First Valve gets 30%. This is standard across all digital distributions services and we think Valve deserves this. No debate for us there.

The remaining is split 25% to the modder and 45% to us. We ultimately decide this percentage, not Valve.

Is this the right split? There are valid arguments for it being more, less, or the same. It is the current industry standard, having been successful in both paid and free games. After much consultation and research with Valve, we decided it’s the best place to start.

This is not some money grabbing scheme by us. Even this weekend, when Skyrim was free for all, mod sales represented less than 1% of our Steam revenue.

The percentage conversation is about assigning value in a business relationship. How do we value an open IP license? The active player base and built in audience? The extra years making the game open and developing tools? The original game that gets modded? Even now, at 25% and early sales data, we’re looking at some modders making more money than the studio members whose content is being edited.

We also look outside at how open IP licenses work, with things like Amazon’s Kindle Worlds, where you can publish fan fiction and get about 15-25%, but that’s only an IP license, no content or tools.

The 25% cut has been operating on Steam successfully for years, and it’s currently our best data point. More games are coming to Paid Mods on Steam soon, and many will be at 25%, and many won’t. We’ll figure out over time what feels right for us and our community. If it needs to change, we’ll change it.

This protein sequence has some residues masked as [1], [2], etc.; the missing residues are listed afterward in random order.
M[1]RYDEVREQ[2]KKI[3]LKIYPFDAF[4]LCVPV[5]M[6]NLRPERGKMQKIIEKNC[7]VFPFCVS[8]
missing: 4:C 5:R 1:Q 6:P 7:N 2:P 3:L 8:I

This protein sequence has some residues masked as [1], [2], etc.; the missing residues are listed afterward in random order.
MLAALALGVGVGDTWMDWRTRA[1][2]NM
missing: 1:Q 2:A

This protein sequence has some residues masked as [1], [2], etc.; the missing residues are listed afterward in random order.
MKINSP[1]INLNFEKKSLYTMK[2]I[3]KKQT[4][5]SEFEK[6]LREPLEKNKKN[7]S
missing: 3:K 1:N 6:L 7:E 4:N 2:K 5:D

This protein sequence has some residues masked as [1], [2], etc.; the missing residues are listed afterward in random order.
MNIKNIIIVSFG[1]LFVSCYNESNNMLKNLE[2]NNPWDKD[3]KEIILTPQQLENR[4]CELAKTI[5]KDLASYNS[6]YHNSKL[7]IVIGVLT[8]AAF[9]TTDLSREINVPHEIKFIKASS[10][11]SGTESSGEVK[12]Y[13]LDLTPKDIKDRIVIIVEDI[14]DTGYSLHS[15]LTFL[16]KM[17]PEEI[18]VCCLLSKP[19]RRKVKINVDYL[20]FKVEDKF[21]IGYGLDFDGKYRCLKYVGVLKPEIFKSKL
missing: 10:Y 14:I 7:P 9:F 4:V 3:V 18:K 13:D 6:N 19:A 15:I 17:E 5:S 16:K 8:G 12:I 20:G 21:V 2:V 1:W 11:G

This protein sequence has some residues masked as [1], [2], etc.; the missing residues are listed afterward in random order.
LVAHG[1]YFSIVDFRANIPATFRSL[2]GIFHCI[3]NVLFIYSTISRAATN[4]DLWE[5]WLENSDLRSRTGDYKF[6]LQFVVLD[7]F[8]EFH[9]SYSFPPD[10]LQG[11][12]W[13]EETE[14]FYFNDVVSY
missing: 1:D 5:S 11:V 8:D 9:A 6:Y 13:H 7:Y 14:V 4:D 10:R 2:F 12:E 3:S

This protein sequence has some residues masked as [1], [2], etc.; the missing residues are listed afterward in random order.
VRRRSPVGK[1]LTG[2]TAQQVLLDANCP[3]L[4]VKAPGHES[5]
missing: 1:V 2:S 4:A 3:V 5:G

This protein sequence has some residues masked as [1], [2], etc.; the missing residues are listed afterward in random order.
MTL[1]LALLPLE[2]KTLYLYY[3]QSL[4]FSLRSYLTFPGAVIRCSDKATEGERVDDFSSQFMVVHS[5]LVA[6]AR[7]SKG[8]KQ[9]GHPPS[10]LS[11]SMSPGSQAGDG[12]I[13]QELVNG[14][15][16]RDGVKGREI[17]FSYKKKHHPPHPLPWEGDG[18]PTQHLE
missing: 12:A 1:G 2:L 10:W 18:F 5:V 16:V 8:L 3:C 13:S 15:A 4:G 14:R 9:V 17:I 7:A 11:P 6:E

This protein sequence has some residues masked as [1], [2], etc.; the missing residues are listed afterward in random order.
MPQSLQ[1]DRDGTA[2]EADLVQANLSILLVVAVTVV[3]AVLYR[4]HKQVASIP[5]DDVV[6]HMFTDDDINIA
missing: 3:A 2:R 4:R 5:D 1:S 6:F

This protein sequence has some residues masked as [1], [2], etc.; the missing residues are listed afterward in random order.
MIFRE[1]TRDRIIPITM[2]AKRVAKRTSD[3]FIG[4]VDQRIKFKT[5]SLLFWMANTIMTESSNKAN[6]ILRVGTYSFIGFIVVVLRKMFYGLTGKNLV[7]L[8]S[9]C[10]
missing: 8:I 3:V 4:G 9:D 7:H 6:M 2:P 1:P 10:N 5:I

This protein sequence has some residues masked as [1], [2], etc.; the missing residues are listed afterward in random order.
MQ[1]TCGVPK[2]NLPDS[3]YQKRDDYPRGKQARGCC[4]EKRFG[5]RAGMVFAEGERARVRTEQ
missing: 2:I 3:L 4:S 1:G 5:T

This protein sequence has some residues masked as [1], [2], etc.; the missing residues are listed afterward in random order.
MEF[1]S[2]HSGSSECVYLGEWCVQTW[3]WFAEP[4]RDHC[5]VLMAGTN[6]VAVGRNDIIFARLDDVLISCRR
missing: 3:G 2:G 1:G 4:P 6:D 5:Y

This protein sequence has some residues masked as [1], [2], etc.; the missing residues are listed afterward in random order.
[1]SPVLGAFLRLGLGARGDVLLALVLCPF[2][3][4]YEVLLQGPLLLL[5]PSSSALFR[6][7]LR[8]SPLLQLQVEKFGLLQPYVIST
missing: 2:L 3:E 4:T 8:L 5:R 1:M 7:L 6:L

The Larger Issue of the Gaming Community and Modding

This is where we are listening, and concerned, the most. Despite seeming to sit outside the community, we are part of it. It is who we are. We don’t come to work, leave and then ‘turn off’. We completely understand the potential long-term implications allowing paid mods could mean. We think most of them are good. Some of them are not good. Some of them could hurt what we have spent so long building. We have just as much invested in it as our players.

Some are concerned that this whole thing is leading to a world where mods are tied to one system, DRM’d and not allowed to be freely accessed. That is the exact opposite of what we stand for. Not only do we want more mods, easier to access, we’re anti-DRM as far as we can be. Most people don’t know, but our very own Skyrim DLC has zero DRM. We shipped Oblivion with no DRM because we didn’t like how it affected the game.

There are things we can control, and things we can’t. Our belief still stands that our community knows best, and they will decide how modding should work. We think it’s important to offer choice where there hasn’t been before.

We will do whatever we need to do to keep our community and our games as healthy as possible. We hope you will do the same.

Bethesda Game Studios

Reviews are in for The Evil Within: The Consequence

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Ready for more survival horror?

With a few days of release under its belt, positive reviews for The Evil Within’s newest DLC, The Consequence, have made their way online. In particular, reviewers are highlighting the game’s storyline, chilling atmosphere, and memorable boss battles.

Highlights include: